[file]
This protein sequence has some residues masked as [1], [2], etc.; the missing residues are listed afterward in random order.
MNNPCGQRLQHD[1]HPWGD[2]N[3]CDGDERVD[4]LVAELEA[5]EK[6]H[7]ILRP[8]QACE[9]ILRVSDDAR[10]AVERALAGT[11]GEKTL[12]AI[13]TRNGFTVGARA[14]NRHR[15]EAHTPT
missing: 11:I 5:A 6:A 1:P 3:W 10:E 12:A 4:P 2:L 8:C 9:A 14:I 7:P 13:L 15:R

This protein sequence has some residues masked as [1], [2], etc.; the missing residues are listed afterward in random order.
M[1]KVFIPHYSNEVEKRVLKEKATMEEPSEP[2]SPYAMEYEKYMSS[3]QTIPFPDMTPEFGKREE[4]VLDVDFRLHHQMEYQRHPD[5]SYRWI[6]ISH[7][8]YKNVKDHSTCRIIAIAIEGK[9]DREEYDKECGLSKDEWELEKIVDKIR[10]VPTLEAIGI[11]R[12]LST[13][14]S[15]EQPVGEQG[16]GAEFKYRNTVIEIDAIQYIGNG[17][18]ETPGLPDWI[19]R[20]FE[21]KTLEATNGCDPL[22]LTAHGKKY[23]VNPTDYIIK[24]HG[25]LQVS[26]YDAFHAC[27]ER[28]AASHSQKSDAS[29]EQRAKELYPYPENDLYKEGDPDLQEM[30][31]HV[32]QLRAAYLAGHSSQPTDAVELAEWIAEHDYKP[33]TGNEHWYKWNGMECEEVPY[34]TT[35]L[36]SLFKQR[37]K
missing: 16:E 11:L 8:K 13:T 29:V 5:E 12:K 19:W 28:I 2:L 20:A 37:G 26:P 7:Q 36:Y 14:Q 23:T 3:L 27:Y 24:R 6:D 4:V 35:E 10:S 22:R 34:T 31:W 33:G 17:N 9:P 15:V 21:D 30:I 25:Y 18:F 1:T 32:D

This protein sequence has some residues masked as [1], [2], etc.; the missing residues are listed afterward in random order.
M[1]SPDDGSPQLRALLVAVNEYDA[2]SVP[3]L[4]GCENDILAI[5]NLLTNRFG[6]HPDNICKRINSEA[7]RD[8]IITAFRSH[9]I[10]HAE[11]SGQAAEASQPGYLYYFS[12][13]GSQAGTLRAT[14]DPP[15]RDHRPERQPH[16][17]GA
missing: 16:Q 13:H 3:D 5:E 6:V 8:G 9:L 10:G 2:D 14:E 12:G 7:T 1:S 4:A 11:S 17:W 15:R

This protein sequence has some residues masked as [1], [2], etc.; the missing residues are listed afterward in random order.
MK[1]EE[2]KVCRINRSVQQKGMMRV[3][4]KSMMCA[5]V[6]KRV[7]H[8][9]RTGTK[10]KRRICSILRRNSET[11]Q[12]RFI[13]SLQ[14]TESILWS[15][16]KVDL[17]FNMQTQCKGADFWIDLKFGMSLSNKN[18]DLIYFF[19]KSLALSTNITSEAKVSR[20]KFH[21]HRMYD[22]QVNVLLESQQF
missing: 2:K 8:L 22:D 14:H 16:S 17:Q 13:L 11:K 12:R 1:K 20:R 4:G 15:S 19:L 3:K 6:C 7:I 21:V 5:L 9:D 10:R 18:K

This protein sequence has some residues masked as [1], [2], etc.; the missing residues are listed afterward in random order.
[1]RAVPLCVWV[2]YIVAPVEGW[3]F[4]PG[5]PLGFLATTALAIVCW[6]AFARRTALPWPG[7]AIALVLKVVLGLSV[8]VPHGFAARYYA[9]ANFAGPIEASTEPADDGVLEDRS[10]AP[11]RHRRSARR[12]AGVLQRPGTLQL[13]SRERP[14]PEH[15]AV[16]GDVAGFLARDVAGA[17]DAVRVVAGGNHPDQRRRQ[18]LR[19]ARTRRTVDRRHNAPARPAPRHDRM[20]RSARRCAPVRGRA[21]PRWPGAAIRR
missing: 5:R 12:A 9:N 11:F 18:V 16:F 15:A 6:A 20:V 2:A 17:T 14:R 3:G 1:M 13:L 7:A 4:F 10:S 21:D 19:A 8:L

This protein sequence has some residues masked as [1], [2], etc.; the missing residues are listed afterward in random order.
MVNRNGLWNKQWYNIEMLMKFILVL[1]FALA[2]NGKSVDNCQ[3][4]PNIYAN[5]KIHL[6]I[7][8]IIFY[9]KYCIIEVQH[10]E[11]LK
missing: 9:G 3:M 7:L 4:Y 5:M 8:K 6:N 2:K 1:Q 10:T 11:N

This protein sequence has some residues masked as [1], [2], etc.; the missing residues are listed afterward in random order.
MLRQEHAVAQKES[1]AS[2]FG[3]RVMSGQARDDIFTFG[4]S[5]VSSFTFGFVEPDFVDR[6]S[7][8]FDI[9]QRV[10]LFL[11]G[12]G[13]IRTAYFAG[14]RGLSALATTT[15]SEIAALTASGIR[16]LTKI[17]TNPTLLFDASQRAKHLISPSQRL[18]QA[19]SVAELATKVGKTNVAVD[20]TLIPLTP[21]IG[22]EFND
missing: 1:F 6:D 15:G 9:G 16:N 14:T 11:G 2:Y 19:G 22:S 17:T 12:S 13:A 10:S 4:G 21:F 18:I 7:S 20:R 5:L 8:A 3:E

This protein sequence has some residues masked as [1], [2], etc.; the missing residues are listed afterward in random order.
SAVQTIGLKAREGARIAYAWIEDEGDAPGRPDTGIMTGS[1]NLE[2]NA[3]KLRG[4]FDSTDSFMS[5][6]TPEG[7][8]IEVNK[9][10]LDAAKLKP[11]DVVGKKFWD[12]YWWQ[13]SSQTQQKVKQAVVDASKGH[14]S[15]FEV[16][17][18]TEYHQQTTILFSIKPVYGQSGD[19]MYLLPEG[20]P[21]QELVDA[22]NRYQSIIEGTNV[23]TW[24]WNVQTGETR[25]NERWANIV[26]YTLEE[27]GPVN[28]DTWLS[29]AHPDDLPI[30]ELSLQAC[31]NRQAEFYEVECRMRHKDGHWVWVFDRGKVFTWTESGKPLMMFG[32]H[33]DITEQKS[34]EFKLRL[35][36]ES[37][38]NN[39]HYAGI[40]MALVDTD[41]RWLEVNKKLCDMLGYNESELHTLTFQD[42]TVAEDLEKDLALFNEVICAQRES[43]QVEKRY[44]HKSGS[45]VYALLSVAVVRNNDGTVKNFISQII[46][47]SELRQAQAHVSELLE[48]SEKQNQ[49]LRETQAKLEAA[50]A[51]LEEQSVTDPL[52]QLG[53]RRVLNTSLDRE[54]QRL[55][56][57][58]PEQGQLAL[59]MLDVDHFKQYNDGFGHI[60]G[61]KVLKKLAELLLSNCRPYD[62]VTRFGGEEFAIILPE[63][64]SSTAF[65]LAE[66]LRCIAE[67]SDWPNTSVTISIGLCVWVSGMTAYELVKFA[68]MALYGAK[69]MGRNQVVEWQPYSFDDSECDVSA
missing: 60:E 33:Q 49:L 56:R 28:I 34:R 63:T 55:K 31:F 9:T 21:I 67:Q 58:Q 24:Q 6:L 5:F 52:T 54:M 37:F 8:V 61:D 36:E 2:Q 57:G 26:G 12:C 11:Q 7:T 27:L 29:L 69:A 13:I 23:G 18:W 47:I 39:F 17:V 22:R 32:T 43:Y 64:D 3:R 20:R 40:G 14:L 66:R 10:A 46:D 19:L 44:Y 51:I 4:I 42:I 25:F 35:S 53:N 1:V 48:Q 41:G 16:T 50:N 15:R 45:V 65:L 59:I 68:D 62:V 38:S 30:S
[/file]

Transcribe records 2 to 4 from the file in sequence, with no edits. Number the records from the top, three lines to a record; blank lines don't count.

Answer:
This protein sequence has some residues masked as [1], [2], etc.; the missing residues are listed afterward in random order.
M[1]KVFIPHYSNEVEKRVLKEKATMEEPSEP[2]SPYAMEYEKYMSS[3]QTIPFPDMTPEFGKREE[4]VLDVDFRLHHQMEYQRHPD[5]SYRWI[6]ISH[7][8]YKNVKDHSTCRIIAIAIEGK[9]DREEYDKECGLSKDEWELEKIVDKIR[10]VPTLEAIGI[11]R[12]LST[13][14]S[15]EQPVGEQG[16]GAEFKYRNTVIEIDAIQYIGNG[17][18]ETPGLPDWI[19]R[20]FE[21]KTLEATNGCDPL[22]LTAHGKKY[23]VNPTDYIIK[24]HG[25]LQVS[26]YDAFHAC[27]ER[28]AASHSQKSDAS[29]EQRAKELYPYPENDLYKEGDPDLQEM[30][31]HV[32]QLRAAYLAGHSSQPTDAVELAEWIAEHDYKP[33]TGNEHWYKWNGMECEEVPY[34]TT[35]L[36]SLFKQR[37]K
missing: 16:E 11:L 8:K 13:T 29:V 5:E 12:K 19:W 28:I 2:L 20:A 37:G 26:P 7:Q 36:Y 14:Q 23:T 3:L 27:Y 24:R 6:D 4:V 35:E 10:S 22:R 34:T 31:W 33:G 17:N 9:P 15:V 21:D 30:I 25:Y 18:F 1:T 32:D

This protein sequence has some residues masked as [1], [2], etc.; the missing residues are listed afterward in random order.
M[1]SPDDGSPQLRALLVAVNEYDA[2]SVP[3]L[4]GCENDILAI[5]NLLTNRFG[6]HPDNICKRINSEA[7]RD[8]IITAFRSH[9]I[10]HAE[11]SGQAAEASQPGYLYYFS[12][13]GSQAGTLRAT[14]DPP[15]RDHRPERQPH[16][17]GA
missing: 16:Q 13:H 3:D 5:E 6:V 8:G 9:L 10:G 2:D 14:E 12:G 7:T 1:S 4:A 11:S 17:W 15:R

This protein sequence has some residues masked as [1], [2], etc.; the missing residues are listed afterward in random order.
MK[1]EE[2]KVCRINRSVQQKGMMRV[3][4]KSMMCA[5]V[6]KRV[7]H[8][9]RTGTK[10]KRRICSILRRNSET[11]Q[12]RFI[13]SLQ[14]TESILWS[15][16]KVDL[17]FNMQTQCKGADFWIDLKFGMSLSNKN[18]DLIYFF[19]KSLALSTNITSEAKVSR[20]KFH[21]HRMYD[22]QVNVLLESQQF
missing: 2:K 8:L 22:D 14:H 16:S 17:Q 13:L 11:K 12:R 1:K 20:R 4:G 15:S 19:L 3:K 6:C 7:I 21:V 5:L 9:D 10:R 18:K